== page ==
Tuesday, February 26, 2013


Chapter 2
"Neo-Pavlovian Conditioning Rooms" what a horrendous process. I've been acquainted with the famous Pavlov response wherein a reaction is conditioned after relentless repetitive exposure to produce said specific reactions ( like dogs slobbering at a certain time that's been chronically feeding time) but to subject infants to such processes!? This really Is a utopian dystopia if you ask me. The other scientific process presented in this chapter equally perturbed me.
"hypnopaedia: the greatest moralizing and socializing force of all time.” No not a machination of moralization this process is described as sleep teaching conditioning caste specific characteristics by administering positive responses for specifically designated facets of a caste while instrumenting negative, electric shocks to infants to engender natal hatred later carried thru adulthood. The brash lack of empathy is disturbing to me as a freethinking member of the 21 st century. i mean, installing hatred towards nature in the gamma classes but positively reinforcing a love for consumerism just illustrates the sheer rational, no emotions, governed society of 632 AF.

Chapter 3
"Centrifugal Bumble-puppy” what kind of children's game is that? From an early age the process of neo-Pavlovian conditioning is in effect as children, instead of playing simple games involving say a stick and rubber ball, play games with complicated machinery both installing a love for industrialism as well as future occupation with machinery for lower classes. The shift from conversation to conversation provides a plethora of expository world building detail that suggests the advent of this brave new world whilst depicts some stylish/ well executed structure shifts on the part of Huxley. "The Nine Years’ War" is alluded to as a vehement struggle between those opposed against the machinist moralism of the world state and those in favor of it. Ultimately after nine years of slaughter, book burning, propaganda the old world relinquished to the new. It's deftinley a scary prospect as we have the scientific capabilities for such world scale conflict but I take solace that Huxleys novel is a cautionary allegorical tale rather than something likely or inevitable. Is it probable however? Quite, but what isn't? Will we eventually be subjected or subject ourselves to a mind numbing chemical agent like "soma" in the pursuit if utopian societal stability? Soma already exists, granted a bit different. Birth caps/ restrictions have already been instrumented in regions like china so that stability of society population as well as efficiency of resources can be maintained. Indeed many of the principles of the world state are integral to our government to varying degrees. Will we ever go so far as to cut the crosses for fords T? I'm an optimist but so to a rationalist at heart. I prefer to embrace the future rather than fear it , to be brave in the face of new challenges, ideas, a new world. If change is needed to fight others with world state-esque pressures I will fight for what I believe in. How bout you?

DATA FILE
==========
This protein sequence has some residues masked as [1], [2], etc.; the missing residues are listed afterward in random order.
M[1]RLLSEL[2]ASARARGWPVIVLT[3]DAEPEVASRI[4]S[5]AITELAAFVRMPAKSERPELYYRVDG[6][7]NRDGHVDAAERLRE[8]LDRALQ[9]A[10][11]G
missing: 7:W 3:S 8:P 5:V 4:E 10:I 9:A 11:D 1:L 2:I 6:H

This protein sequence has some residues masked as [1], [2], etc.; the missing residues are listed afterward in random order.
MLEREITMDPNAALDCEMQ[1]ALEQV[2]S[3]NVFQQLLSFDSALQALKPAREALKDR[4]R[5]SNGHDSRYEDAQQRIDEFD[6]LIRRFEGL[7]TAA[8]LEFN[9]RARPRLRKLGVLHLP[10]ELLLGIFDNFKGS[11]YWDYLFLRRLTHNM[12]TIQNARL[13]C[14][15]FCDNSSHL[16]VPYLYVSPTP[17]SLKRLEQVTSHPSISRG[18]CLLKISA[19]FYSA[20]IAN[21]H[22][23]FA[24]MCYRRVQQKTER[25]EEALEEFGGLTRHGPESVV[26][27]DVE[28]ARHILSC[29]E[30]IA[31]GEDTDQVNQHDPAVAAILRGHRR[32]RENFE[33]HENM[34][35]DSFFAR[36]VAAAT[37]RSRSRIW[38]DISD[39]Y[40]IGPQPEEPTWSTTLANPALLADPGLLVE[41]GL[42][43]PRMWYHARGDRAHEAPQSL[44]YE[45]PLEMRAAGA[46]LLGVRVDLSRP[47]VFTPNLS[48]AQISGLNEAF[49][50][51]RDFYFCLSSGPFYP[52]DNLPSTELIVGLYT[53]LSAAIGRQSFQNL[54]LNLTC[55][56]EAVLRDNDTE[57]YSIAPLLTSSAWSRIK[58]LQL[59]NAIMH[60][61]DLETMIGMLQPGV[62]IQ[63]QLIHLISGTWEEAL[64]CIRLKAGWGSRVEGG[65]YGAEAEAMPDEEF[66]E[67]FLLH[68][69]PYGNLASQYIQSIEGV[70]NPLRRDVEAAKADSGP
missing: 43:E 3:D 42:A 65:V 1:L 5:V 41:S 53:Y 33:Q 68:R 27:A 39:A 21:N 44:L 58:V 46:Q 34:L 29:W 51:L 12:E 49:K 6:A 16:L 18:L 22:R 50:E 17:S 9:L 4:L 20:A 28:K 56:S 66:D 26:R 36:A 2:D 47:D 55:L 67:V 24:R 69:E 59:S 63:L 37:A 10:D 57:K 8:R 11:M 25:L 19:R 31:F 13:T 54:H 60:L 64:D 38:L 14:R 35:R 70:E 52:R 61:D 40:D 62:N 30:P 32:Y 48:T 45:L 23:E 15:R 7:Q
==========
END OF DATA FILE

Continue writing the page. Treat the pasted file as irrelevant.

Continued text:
Monday, February 25, 2013


1. Megan Hardisty (http://mhardistyrhsenglitcomp.blogspot.com/2013/02/writing-as-spectator-sport-essay.html?m=0). Wow is all I can say after reading Megan's essay. It's incredibly challenging to put intelligible, relevant and well thought connections on paper but she did this and more. I just finished reading of mice and men actually and the connections of characterization depict critical thought and are indicative of the high quality analyses she laces in her first paragraph. Her pre-write alone exemplifies a thorough outline that I'm sure she would followed up excellently if she had more time. Great job Megan :)

2. Ashlie Pfeiferr (http://cwestrhsenglitcomp.blogspot.com/2013/02/writingas5pectatorsport-ashlie.html)
Writing on "No Exit" Ashlie's essay is just as through as one can be for such a spontaneous request as Sphinx says write. I like how she connected/used examples deriving from her own experiences while remaining true to the thesis of the prompt.

3. Feli Ruiz (http://fruizrhsenglitcomp.blogspot.com/2013/02/spectator-writing-spinx.html)
I have no criticism for Feli's essay, she answering the prompt succinctly as well as extensively. I'm certain that, if she hones this art of tackling prompts, the perpetual balancing act of speed/quality, I'm confident she will ace the AP Exam. Her work speaks for itself.

4. Matthew Patel (http://mpatelrhsenglitcomp.blogspot.com/2013/02/5phynxing.html)
I shouldn't criticize (SEE MY OWN PRE-WRITE...) but the only place of  lacking would be maybe Matthew's Pre-write. Aside from that hes pretty golden, a sure-fire AP exam passer.

5. Alex Lane (http://cwestrhsenglitcomp.blogspot.com/2013/02/writingas5pectator-sport-alex.html)
Alex's pre-write is the paradigm of planning, i mean look he even has a quote relating to the thesis of his essay! The only criticism I can lend would be well, more essay :) at the cost of an extensive pre-write the essay seemed to suffer, however his body paragraphs did succinctly support his ideas with proper examples/answered the prompt. All in all, great job Alex!


(Approach wasn't recorded due to technical errors but here it is anywho! (also sorry for the vertical recording lol)


 (Had to put this in a separate post due to blogger being a @$@$@)

Prompt: Select any AP work; Write a rhetorical analysis analyzing an author's use of rhetorical strategies within said work. (I SELECTED: Catcher in the Rye by JD Salinger)

ESSAY + Pre-Write

(hope you know hieroglyphics)


Sunday, February 24, 2013